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  • 1890,  Amusements & Games,  Browse By Era,  Browse by Subject,  Victorian

    Bubble Parties

    Bubble Parties became quite the fashion¬†in the late Victorian years. You could do this indoors during the colder months for a little “summery” fun or make a warm summer day fun! Bubbles are always fun! In England at the present time Bubble Parties is one of the favorite amusements. The hostess provides pretty bowls not too large for slight wrists to hold and the blow pipes are tied with pretty ribbons. The parties are held out of doors if the weather permits. Prizes are given for the largest bubble and the bubble that goes highest and for the bubble that lasts longest and the bubble that floats longest. All this…

  • 1910,  Browse By Era,  Browse by Subject,  Merchants and Business

    Packages Made of Paper

    I don’t know why but I am always fascinated in old packaging & wrapping techniques. Maybe its because these are hard to come by now. We have few surviving examples and some are just lost forever. Then too just like psychology goes into how we package things today to market and sell an item I find it interesting to see the psychology behind this from times long gone. And of course I love paper craft! So when I find articles about these subjects I am always reading with interest. And what can be more fun than talking about butter and cheese boxes? Oh and be sure to check the links…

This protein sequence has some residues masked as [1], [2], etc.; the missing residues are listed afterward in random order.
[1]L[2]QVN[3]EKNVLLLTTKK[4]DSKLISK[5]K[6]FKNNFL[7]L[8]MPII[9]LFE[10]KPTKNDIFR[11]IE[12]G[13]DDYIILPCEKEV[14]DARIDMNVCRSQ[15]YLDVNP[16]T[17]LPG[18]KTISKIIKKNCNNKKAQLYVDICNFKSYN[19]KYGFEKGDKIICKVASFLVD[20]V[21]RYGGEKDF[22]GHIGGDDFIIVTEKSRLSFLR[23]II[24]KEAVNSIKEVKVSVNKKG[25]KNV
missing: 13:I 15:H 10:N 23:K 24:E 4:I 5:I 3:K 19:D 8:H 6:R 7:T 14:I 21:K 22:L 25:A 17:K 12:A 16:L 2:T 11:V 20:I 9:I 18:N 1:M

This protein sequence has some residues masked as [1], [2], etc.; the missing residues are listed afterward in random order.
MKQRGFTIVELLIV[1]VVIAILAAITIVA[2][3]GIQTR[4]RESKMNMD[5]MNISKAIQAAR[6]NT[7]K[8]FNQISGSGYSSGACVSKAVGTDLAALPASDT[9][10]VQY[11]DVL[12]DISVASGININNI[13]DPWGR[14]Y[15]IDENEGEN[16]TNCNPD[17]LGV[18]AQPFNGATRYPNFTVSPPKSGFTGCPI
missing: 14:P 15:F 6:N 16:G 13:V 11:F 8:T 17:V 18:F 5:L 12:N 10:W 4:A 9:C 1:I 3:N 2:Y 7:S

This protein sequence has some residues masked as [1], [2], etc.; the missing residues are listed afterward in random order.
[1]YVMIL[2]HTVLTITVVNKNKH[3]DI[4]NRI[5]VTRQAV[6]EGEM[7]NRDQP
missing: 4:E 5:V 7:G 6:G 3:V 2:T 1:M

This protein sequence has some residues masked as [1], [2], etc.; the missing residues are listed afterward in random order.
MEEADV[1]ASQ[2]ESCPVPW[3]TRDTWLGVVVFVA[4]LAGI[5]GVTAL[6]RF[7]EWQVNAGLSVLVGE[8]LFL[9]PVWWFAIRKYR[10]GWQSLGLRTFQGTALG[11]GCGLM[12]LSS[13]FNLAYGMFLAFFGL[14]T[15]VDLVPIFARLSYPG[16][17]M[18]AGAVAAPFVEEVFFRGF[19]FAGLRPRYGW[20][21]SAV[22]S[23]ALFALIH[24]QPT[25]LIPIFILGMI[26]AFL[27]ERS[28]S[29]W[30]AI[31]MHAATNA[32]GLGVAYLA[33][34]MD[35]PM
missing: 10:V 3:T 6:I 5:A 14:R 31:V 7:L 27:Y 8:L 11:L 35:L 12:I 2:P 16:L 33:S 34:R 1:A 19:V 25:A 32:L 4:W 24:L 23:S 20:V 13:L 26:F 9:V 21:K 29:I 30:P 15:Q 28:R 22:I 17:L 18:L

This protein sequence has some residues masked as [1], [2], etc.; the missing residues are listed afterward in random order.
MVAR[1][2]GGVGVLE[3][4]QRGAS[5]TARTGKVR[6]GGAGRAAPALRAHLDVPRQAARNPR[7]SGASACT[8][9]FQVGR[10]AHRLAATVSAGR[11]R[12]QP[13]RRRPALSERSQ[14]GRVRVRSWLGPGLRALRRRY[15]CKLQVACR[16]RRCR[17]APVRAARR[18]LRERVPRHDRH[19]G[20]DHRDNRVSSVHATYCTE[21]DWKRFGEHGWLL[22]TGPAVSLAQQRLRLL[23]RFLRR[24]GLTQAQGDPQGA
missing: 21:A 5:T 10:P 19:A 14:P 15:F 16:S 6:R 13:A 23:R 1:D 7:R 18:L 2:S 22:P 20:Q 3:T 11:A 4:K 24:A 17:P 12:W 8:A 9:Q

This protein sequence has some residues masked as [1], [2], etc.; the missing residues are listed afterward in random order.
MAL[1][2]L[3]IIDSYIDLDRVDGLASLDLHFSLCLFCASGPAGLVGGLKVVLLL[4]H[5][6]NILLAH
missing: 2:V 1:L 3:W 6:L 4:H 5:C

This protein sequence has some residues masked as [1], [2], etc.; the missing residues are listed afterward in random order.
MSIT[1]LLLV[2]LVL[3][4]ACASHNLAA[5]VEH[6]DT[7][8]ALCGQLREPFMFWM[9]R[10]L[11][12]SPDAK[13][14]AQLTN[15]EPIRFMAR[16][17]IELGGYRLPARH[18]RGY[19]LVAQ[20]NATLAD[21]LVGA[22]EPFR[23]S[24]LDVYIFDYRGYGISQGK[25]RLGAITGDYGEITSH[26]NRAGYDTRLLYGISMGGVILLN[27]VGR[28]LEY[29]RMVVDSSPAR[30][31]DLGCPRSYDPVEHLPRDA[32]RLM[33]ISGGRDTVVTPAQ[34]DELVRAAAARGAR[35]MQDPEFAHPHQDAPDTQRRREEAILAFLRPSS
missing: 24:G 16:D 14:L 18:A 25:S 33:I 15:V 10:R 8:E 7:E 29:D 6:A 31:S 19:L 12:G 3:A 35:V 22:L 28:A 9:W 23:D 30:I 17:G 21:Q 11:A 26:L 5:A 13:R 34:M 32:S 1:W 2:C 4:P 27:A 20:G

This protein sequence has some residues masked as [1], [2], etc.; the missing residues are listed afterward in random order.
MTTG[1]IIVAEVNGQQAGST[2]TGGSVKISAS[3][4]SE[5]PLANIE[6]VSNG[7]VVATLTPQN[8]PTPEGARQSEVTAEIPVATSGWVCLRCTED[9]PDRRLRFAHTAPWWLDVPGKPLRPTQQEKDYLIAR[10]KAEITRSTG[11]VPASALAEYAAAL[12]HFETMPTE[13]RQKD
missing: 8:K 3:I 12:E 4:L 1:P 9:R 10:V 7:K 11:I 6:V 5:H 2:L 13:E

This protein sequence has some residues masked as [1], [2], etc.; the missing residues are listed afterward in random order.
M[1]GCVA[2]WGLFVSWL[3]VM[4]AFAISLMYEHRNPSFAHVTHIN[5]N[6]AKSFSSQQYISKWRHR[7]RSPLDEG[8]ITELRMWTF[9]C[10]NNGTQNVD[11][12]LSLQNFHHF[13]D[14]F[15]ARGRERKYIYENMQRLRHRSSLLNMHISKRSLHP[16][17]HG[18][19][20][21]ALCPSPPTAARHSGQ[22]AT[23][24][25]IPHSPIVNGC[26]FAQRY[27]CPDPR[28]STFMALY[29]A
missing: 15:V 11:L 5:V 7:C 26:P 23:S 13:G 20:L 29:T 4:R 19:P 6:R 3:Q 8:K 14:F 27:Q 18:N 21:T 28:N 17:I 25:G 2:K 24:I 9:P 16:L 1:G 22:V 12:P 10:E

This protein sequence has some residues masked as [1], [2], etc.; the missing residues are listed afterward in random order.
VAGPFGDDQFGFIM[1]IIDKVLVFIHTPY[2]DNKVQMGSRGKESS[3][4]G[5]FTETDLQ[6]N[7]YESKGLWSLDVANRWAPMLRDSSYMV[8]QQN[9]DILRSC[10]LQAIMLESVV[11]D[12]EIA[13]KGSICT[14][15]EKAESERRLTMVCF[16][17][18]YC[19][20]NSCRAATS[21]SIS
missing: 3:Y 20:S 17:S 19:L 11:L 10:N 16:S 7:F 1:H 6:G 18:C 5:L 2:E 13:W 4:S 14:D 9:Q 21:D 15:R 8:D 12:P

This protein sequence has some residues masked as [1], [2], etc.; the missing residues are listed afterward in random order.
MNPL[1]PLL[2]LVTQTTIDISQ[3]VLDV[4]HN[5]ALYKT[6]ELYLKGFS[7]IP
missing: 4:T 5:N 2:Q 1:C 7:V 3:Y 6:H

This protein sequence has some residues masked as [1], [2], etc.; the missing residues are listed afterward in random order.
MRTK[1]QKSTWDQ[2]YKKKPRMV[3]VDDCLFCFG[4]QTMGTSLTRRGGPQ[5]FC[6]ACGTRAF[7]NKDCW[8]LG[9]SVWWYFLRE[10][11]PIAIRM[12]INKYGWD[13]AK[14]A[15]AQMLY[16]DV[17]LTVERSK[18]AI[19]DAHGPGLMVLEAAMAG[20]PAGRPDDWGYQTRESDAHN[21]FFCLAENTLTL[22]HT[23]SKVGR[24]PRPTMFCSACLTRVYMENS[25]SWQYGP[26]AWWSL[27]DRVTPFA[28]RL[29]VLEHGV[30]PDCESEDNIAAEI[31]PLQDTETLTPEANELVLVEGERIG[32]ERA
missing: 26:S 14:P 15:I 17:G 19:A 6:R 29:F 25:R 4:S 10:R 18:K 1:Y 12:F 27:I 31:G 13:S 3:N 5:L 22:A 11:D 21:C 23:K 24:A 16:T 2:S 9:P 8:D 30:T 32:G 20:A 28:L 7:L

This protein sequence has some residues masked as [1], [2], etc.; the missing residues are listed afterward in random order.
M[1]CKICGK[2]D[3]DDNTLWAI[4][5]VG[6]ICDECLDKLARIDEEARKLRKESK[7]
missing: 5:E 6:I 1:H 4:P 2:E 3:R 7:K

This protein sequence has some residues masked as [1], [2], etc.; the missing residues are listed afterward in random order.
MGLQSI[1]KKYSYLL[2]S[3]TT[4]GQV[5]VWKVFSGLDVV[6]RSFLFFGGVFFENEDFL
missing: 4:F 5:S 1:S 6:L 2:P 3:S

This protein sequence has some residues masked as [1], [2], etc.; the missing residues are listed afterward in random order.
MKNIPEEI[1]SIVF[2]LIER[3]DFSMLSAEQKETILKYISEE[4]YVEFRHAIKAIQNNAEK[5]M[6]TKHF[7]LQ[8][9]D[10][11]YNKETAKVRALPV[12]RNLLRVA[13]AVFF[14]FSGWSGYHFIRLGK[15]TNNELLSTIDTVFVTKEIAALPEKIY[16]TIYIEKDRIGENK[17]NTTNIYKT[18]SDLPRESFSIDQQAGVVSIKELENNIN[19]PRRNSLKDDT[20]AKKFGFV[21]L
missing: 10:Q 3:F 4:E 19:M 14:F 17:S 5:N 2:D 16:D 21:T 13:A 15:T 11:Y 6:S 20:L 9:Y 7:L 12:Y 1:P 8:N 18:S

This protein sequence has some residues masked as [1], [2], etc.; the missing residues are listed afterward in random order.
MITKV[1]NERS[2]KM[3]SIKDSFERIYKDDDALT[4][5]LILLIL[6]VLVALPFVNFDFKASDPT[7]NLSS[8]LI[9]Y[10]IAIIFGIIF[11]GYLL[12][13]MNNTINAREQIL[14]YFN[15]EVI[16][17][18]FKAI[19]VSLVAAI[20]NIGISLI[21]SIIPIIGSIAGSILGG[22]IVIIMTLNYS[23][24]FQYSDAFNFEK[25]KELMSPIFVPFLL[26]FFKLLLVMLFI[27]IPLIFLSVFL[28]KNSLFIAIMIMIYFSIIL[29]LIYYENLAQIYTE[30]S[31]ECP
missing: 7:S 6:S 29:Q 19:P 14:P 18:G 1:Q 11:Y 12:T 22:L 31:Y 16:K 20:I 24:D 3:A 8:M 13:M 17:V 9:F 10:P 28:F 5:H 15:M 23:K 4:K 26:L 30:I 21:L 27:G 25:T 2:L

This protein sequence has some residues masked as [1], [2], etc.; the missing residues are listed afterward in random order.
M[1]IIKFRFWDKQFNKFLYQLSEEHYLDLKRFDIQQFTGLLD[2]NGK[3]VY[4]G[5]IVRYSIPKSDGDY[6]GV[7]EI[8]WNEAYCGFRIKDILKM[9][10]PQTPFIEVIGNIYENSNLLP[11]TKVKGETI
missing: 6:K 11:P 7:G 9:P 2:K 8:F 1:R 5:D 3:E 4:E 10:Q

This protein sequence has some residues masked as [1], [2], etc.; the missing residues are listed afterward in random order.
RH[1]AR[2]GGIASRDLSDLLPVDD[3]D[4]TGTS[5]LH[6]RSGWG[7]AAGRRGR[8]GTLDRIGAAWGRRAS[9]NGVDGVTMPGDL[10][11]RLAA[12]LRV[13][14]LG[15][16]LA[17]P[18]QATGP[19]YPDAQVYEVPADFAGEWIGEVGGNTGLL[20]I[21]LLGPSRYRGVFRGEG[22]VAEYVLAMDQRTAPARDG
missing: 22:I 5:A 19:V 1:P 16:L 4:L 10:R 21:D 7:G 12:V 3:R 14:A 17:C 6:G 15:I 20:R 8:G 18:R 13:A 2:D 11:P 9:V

• 1790,  1800,  1810,  1820,  1830,  1840,  1850,  Browse By Era,  Browse by Subject,  Colonial & Early 19th,  In the Kitchen,  Merchants and Business

    Sugar Blues – A Sweet Wrapper

    Ever wonder how much sugar those in the 1800's would use? Have you ever heard of Sugar Cones? Well this article is a little history about sugar cones and how they were wrapped in the 19th century. Complete with a couple memoirs, some recycling advice for the wrappers and even learn a little about a common brand from the grocery store!

  • 1870,  Browse By Era,  Browse by Subject,  Children,  Victorian

    Back to School Series: Slate Pencils

    Slate pencils were similar to the chalk we use today. Slate pencils were made to use on slate boards, which were the predecessor to chalkboards. At least two varieties of slate pencils could be found in America in the 1870’s or before. A black variety, manufactured in Germany, which was described as being hard, black and full of grit. Then there was the soft lighter colored slate pencil which had been termed ‘Light or Soap Stone’. In the early days these would have looked like they had been whittled out with a knife but around the 1870s they had become perfectly round thanks to advances in the manufacturing process. Tho…